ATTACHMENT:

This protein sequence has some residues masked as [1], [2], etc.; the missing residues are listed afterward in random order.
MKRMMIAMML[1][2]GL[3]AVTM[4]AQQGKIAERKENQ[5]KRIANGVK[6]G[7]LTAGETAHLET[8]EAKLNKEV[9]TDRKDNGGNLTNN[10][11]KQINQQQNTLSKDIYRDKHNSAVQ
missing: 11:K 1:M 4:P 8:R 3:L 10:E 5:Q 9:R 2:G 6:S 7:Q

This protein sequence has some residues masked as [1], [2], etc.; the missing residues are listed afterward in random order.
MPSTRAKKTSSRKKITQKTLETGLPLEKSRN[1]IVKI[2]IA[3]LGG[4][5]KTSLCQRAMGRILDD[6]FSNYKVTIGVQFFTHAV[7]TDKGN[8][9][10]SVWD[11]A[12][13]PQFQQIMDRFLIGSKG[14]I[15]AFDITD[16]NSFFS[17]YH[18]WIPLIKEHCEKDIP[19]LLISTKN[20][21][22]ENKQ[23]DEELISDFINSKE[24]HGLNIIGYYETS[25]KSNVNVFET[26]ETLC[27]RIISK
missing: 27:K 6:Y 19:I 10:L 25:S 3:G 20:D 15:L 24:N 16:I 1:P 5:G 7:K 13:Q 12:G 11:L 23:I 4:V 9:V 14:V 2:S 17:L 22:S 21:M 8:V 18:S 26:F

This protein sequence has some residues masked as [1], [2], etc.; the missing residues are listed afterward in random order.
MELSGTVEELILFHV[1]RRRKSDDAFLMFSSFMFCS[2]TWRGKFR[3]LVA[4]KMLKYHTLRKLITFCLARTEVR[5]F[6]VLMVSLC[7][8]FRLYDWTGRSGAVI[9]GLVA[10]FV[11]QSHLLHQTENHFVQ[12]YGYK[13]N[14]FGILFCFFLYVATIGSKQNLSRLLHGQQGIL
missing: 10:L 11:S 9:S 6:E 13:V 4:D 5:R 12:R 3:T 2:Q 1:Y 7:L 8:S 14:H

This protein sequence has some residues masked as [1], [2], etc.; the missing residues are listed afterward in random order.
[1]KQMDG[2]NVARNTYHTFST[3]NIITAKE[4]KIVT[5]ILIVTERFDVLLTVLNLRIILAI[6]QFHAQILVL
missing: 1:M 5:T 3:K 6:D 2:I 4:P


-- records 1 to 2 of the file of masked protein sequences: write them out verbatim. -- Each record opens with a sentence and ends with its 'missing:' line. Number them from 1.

This protein sequence has some residues masked as [1], [2], etc.; the missing residues are listed afterward in random order.
MKRMMIAMML[1][2]GL[3]AVTM[4]AQQGKIAERKENQ[5]KRIANGVK[6]G[7]LTAGETAHLET[8]EAKLNKEV[9]TDRKDNGGNLTNN[10][11]KQINQQQNTLSKDIYRDKHNSAVQ
missing: 11:K 1:M 4:P 8:R 3:L 10:E 5:Q 9:R 2:G 6:S 7:Q

This protein sequence has some residues masked as [1], [2], etc.; the missing residues are listed afterward in random order.
MPSTRAKKTSSRKKITQKTLETGLPLEKSRN[1]IVKI[2]IA[3]LGG[4][5]KTSLCQRAMGRILDD[6]FSNYKVTIGVQFFTHAV[7]TDKGN[8][9][10]SVWD[11]A[12][13]PQFQQIMDRFLIGSKG[14]I[15]AFDITD[16]NSFFS[17]YH[18]WIPLIKEHCEKDIP[19]LLISTKN[20][21][22]ENKQ[23]DEELISDFINSKE[24]HGLNIIGYYETS[25]KSNVNVFET[26]ETLC[27]RIISK
missing: 27:K 6:Y 19:I 10:L 25:S 3:G 20:D 15:L 24:N 16:I 1:P 5:G 7:K 13:Q 12:G 11:L 23:I 4:V 9:V 14:V 2:S 17:L 22:S 21:M 8:V 18:S 26:F